Collins Dictionary has named ‘single-use’ as its Word of the Year after a four-fold increase in its usage in the last five years.
Single-use beat rivals Floss, VAR, Gammon and ‘Plogging’ - picking up litter whilst jogging - to the 2018 title. Last year’s winner was Fake News.
“Single-use encompasses a global movement to kick our addiction to disposable products. From plastic bags, bottles and straws to washable nappies, we have become more conscious of how our habits and behaviours can impact the environment”, Collins said in a statement.
A huge number of businesses, from consumer-facing companies to packaging manufacturers, have announced plans in the last year to move away from using unrecyclable, difficult-to-recycle or unrecycled plastic in their products.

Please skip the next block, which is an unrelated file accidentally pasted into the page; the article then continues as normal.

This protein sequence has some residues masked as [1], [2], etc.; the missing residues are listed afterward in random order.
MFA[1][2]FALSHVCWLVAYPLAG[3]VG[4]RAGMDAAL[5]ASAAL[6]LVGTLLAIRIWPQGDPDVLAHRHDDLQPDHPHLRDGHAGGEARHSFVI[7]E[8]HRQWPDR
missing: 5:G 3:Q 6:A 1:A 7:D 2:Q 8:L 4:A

The government is also taking action. Following on from a ban on plastic microbeads and the plastic bag levy, the government recently set out a plan to ban the distribution and sale of other single-use plastics such as plastic straws and cotton buds by October 2020. The EU is expected to follow with a similar ban by 2021.
A new tax on the manufacture and import of plastic packaging which contains less than 30 per cent recycled material was also announced in the 2018 Autumn Budget, with more policies to reform the use of plastics in products and packaging expected to be announced by the end of the year.